Vesconite Hilube trunnion bearings have been used on the Kruisvallei Hydro Power Plant’s tainter gates.
Vesconite Hilube trunnion bearings have been used on the Kruisvallei Hydro Power Plant’s tainter gates, which are to be installed this year on the Ash River, halfway between Bethlehem and Clarens, in South Africa.
From the side, tainter gates look like a slice of pizza with the curved part facing upstream of the canal and the lower sharply-angled portion pointing downstream of the canal.
The straight sides of the pizza shape are the trunnion arms, which extend downstream to a pivot point around which the gate rotates.
It is at this point of rotation that the Vesconite Hilube bearings are located, and it is this pivot point that allows for the movement of the gates to release or stop water flow.
Wicus Bonnet of Eigenbau, the contracting firm that is responsible for the hydro-civil, hydro-mechanical and power-house facilities, informs that low-maintenance grease-free hard-wearing Vesconite Hilube polymer bearings were used because they offer a longer lifespan than bronze bushings and do not require regular maintenance – a boon since the trunnions are located on a concrete beam suspended over the canal.
“The power plants have minimal staff and this will ease their load,” he says.
Other advantages were that they can be manufactured to any dimensions, which makes designing easier; they have a high load-bearing strength, so there is a cost saving on the trunnion design since it can be made more compact while withstanding the force of the water; they have a low coefficient of friction, which minimises the forces on the structure during operation; they have low creep, which will assist in their being able to remain open or closed for long periods; and they are self lubricating, so they will not seize despite being stationary for long periods.
Bonnet informs that Eigenbau has built six radial-arm sluice gates for the Power Plant, including intake, and emergency and tailrace gates for the Middle and Lower Power Plants as part of its hydro-mechanical works for the power house facilities. These gates range in size from gate face sizes 7 by 4 meters high and trunnion arm radiuses from 6.5 to 8.5 meters in width, to a 4 meter high gate face with a 12 meter trunnion arm radius. They were designed to withstand a head of water ranging from 4.4 to 12.3 meters.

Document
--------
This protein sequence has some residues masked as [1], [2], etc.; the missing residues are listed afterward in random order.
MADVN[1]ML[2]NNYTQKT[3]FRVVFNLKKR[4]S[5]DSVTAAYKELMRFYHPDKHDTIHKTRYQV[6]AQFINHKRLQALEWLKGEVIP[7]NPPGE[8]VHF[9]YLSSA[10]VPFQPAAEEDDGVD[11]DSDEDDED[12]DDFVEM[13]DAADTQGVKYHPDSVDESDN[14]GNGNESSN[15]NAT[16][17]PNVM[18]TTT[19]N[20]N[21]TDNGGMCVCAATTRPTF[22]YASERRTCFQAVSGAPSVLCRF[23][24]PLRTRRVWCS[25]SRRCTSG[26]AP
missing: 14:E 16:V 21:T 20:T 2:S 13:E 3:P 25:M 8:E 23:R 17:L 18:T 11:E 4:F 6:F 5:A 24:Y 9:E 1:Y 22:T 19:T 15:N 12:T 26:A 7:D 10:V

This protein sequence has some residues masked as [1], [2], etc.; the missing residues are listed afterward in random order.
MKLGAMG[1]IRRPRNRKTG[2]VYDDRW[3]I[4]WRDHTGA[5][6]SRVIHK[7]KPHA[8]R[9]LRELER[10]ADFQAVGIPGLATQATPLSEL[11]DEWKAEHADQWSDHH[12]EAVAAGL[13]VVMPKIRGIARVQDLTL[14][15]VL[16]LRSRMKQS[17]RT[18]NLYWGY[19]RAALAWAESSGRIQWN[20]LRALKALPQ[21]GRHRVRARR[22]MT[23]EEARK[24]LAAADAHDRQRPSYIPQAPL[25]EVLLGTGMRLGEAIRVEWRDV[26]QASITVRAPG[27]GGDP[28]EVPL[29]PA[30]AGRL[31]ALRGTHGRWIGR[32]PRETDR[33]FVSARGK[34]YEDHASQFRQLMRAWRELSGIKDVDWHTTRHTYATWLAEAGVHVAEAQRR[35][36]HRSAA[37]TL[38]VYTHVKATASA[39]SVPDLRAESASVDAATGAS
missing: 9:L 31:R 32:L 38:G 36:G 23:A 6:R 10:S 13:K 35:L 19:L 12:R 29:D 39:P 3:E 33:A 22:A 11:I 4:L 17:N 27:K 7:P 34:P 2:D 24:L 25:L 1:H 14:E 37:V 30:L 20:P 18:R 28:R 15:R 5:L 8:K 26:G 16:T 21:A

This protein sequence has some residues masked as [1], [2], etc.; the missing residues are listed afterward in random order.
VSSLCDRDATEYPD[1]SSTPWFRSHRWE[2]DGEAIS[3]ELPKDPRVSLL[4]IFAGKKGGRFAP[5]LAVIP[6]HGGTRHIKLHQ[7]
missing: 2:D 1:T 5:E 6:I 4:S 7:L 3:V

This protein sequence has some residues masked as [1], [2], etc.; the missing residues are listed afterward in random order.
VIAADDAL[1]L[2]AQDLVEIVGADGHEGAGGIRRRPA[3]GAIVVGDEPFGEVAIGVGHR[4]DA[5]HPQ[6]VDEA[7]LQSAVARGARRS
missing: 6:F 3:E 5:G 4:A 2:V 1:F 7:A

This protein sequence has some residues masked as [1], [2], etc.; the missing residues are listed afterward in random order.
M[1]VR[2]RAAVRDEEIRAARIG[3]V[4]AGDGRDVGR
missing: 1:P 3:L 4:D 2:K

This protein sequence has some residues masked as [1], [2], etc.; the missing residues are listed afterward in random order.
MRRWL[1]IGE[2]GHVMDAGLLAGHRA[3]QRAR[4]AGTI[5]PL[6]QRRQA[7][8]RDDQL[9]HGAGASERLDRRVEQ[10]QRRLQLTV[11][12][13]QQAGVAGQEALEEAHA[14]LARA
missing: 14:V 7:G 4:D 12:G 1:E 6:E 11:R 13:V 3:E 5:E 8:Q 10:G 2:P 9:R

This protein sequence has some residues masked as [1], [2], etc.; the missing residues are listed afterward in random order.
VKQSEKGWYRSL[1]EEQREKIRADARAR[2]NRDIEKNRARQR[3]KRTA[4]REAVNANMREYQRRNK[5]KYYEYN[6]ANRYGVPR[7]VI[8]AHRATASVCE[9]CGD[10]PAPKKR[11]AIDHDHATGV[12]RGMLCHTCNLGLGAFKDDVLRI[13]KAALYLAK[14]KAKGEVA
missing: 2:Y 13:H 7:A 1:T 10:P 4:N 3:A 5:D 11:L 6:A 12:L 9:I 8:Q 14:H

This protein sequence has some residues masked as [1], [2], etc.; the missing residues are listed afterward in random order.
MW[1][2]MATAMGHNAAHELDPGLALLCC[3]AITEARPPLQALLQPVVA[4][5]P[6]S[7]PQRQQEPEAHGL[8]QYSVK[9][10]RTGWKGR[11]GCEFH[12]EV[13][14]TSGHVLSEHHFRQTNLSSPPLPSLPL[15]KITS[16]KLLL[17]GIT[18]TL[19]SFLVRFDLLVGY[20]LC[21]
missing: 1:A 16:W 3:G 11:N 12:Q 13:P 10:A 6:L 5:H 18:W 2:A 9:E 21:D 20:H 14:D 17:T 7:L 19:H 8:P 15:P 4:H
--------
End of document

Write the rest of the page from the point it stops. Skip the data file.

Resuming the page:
Eigenbau’s scope of work on the Middle and Lower Kruisvallei Hydro Power Plant project includes the contract for other hydro-mechanical projects, including the trash rake, trash rake flushing and cleaning system, bypass gate and dewatering pumps; the hydro-civil works, which include weirs, spillways, canal intakes, headrace canal, draft tube, the encasement of the turbine components and the tailrace canal; and the power house facilities, including the turbine hall overhead crane, HVAC, water filtration plant and sewage disposal system.
All projects are to be completed within 18 months, with much of the work completed already.
“This project will provide 4 MW of power to the South African power grid,” says Bonnet.
“This will ease the load on Eskom as well as help South Africa to switch to more sustainable, reliable and more environmentally friendly sources of energy.”
The radial arm sluice gates that will be used at Kruisvallei are an important part of the project since they will help stop the flow of water in the canals for maintenance, protect against flooding (1 in 200 year floods) and safeguard the hydro electro-mechanical equipment.
As these are the first installations, Eigenbau will monitor them and see what maintenance will be required.
“We expect the gates will not operate more than four to six times per year,” says Bonnet.
“Therefore, maintenance will be at 20 year intervals,” he notes of the low-maintenance bearings.